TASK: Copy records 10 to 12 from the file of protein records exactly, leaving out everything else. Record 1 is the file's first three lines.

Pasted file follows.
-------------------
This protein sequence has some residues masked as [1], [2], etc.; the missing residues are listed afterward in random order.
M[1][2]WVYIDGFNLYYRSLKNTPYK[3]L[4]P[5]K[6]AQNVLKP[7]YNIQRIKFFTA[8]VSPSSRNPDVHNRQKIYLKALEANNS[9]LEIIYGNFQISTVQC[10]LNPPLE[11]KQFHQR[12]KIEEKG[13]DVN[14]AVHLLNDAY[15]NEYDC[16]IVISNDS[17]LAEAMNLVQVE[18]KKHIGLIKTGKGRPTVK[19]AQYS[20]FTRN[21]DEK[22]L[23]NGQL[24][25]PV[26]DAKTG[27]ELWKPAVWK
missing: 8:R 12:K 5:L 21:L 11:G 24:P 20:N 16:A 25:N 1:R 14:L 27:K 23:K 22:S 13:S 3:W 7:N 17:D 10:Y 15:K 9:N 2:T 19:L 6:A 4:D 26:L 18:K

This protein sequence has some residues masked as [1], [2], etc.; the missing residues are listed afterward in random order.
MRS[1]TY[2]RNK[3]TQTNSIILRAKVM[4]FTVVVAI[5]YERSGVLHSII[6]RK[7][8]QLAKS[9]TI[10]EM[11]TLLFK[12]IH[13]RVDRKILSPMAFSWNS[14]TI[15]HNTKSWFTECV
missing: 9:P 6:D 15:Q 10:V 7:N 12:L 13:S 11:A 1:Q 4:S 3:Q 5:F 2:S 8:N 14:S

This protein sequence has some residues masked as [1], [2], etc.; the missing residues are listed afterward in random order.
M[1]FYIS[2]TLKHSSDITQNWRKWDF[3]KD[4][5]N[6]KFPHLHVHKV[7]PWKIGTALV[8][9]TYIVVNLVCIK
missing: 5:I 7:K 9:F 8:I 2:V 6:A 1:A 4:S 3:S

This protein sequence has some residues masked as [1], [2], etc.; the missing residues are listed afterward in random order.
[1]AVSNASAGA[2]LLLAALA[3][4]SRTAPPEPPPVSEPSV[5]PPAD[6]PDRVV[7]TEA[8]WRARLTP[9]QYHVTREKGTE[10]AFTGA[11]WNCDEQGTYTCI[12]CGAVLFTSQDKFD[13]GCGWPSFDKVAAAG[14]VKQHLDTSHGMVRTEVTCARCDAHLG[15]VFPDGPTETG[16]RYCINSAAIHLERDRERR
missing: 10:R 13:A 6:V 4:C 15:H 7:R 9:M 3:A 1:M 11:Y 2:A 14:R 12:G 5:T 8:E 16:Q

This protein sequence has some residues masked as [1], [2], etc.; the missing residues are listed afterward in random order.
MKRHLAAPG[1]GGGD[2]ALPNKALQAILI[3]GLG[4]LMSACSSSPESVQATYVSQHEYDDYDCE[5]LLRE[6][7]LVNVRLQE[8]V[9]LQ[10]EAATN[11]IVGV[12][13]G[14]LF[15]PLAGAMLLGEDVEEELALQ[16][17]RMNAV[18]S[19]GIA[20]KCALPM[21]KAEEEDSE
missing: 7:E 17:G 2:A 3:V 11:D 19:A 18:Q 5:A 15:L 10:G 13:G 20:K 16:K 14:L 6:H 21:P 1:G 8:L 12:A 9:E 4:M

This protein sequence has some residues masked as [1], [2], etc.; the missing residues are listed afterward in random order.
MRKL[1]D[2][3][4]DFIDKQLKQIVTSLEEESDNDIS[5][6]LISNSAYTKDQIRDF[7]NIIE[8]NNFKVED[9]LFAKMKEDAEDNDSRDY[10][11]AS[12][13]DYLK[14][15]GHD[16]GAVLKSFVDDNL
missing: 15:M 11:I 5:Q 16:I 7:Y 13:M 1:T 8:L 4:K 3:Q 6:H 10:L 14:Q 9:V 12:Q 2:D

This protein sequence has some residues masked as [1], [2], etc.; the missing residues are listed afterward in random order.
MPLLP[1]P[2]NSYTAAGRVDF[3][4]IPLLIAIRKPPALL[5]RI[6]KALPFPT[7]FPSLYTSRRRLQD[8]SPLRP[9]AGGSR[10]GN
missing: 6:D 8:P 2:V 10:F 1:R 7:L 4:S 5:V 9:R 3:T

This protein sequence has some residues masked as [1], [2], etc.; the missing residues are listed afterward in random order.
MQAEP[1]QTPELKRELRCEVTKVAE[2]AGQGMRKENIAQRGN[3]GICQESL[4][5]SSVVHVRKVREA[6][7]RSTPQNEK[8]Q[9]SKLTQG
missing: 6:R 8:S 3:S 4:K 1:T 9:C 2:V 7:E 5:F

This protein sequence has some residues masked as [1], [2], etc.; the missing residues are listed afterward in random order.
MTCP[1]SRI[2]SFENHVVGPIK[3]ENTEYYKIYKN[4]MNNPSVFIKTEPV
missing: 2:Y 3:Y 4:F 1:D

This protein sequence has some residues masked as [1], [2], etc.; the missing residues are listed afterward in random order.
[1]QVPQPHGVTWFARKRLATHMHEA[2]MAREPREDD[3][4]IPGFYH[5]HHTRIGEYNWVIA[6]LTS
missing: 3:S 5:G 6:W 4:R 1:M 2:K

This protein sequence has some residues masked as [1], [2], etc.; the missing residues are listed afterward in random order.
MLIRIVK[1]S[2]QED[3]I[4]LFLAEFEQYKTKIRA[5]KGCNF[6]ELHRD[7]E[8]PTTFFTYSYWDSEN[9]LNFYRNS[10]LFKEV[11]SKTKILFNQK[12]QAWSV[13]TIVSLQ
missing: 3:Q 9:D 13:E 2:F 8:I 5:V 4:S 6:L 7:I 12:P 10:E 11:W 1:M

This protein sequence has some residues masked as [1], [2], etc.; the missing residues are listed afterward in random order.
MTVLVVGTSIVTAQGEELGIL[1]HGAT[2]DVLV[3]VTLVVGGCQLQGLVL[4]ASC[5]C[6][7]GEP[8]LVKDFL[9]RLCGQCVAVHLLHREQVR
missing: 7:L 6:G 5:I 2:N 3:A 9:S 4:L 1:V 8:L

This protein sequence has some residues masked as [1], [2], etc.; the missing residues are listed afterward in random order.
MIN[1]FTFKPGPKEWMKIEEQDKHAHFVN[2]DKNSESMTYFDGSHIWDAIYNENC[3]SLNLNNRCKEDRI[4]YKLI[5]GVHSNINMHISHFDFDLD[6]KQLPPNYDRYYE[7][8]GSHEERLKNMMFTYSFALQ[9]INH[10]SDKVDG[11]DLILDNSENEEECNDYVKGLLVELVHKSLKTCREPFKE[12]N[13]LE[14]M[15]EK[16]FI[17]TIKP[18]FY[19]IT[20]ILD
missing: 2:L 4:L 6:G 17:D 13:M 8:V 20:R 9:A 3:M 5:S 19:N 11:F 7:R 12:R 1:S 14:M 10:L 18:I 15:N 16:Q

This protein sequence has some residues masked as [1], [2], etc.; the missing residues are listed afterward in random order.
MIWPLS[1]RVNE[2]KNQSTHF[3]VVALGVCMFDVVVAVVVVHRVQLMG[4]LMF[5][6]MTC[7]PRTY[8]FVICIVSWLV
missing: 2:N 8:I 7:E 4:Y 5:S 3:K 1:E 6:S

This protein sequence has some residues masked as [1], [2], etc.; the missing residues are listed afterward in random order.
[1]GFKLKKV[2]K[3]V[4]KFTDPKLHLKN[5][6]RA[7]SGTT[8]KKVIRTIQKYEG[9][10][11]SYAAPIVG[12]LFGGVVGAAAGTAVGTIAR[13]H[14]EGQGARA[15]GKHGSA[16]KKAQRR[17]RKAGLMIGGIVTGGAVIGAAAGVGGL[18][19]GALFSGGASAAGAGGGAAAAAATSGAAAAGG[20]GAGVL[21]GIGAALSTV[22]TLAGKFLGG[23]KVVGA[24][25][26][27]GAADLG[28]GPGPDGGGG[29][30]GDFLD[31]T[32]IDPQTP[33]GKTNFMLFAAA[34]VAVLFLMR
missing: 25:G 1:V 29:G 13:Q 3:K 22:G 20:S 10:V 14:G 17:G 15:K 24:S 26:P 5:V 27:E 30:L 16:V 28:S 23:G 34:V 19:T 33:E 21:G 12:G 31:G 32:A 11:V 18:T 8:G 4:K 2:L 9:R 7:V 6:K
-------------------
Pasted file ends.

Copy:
This protein sequence has some residues masked as [1], [2], etc.; the missing residues are listed afterward in random order.
[1]QVPQPHGVTWFARKRLATHMHEA[2]MAREPREDD[3][4]IPGFYH[5]HHTRIGEYNWVIA[6]LTS
missing: 3:S 5:G 6:W 4:R 1:M 2:K

This protein sequence has some residues masked as [1], [2], etc.; the missing residues are listed afterward in random order.
MLIRIVK[1]S[2]QED[3]I[4]LFLAEFEQYKTKIRA[5]KGCNF[6]ELHRD[7]E[8]PTTFFTYSYWDSEN[9]LNFYRNS[10]LFKEV[11]SKTKILFNQK[12]QAWSV[13]TIVSLQ
missing: 3:Q 9:D 13:E 2:F 8:I 5:V 4:S 6:L 7:I 12:P 10:E 11:W 1:M

This protein sequence has some residues masked as [1], [2], etc.; the missing residues are listed afterward in random order.
MTVLVVGTSIVTAQGEELGIL[1]HGAT[2]DVLV[3]VTLVVGGCQLQGLVL[4]ASC[5]C[6][7]GEP[8]LVKDFL[9]RLCGQCVAVHLLHREQVR
missing: 7:L 6:G 5:I 2:N 3:A 9:S 4:L 1:V 8:L